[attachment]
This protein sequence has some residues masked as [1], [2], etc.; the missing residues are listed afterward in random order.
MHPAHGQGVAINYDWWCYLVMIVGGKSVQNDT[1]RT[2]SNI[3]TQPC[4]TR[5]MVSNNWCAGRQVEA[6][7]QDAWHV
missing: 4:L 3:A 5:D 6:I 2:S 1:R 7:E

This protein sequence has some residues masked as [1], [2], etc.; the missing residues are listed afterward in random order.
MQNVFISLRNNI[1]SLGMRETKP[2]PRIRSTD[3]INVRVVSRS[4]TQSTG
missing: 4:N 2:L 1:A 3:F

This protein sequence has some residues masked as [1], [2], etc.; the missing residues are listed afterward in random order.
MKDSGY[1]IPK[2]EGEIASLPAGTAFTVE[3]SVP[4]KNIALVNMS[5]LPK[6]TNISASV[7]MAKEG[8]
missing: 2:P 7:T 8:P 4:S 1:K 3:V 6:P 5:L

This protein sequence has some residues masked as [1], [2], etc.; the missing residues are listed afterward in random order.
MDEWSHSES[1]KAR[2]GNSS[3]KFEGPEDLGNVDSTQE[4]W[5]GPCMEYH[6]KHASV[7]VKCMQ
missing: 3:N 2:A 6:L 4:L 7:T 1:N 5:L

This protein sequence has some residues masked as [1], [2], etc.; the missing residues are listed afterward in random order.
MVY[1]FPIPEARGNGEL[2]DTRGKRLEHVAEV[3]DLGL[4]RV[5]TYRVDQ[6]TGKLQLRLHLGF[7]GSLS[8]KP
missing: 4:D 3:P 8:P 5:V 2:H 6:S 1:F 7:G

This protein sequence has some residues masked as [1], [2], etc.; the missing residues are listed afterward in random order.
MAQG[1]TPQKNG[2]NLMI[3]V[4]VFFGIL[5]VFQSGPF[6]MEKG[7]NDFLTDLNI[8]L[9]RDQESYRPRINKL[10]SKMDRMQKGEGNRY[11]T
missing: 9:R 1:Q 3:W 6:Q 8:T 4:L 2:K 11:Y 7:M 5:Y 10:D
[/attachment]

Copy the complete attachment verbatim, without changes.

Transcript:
This protein sequence has some residues masked as [1], [2], etc.; the missing residues are listed afterward in random order.
MHPAHGQGVAINYDWWCYLVMIVGGKSVQNDT[1]RT[2]SNI[3]TQPC[4]TR[5]MVSNNWCAGRQVEA[6][7]QDAWHV
missing: 4:L 3:A 5:D 6:I 2:S 1:R 7:E

This protein sequence has some residues masked as [1], [2], etc.; the missing residues are listed afterward in random order.
MQNVFISLRNNI[1]SLGMRETKP[2]PRIRSTD[3]INVRVVSRS[4]TQSTG
missing: 4:N 2:L 1:A 3:F

This protein sequence has some residues masked as [1], [2], etc.; the missing residues are listed afterward in random order.
MKDSGY[1]IPK[2]EGEIASLPAGTAFTVE[3]SVP[4]KNIALVNMS[5]LPK[6]TNISASV[7]MAKEG[8]
missing: 2:P 7:T 8:P 4:S 1:K 3:V 6:P 5:L

This protein sequence has some residues masked as [1], [2], etc.; the missing residues are listed afterward in random order.
MDEWSHSES[1]KAR[2]GNSS[3]KFEGPEDLGNVDSTQE[4]W[5]GPCMEYH[6]KHASV[7]VKCMQ
missing: 3:N 2:A 6:L 4:L 7:T 1:N 5:L

This protein sequence has some residues masked as [1], [2], etc.; the missing residues are listed afterward in random order.
MVY[1]FPIPEARGNGEL[2]DTRGKRLEHVAEV[3]DLGL[4]RV[5]TYRVDQ[6]TGKLQLRLHLGF[7]GSLS[8]KP
missing: 4:D 3:P 8:P 5:V 2:H 6:S 1:F 7:G

This protein sequence has some residues masked as [1], [2], etc.; the missing residues are listed afterward in random order.
MAQG[1]TPQKNG[2]NLMI[3]V[4]VFFGIL[5]VFQSGPF[6]MEKG[7]NDFLTDLNI[8]L[9]RDQESYRPRINKL[10]SKMDRMQKGEGNRY[11]T
missing: 9:R 1:Q 3:W 6:Q 8:T 4:L 2:K 11:Y 7:M 5:Y 10:D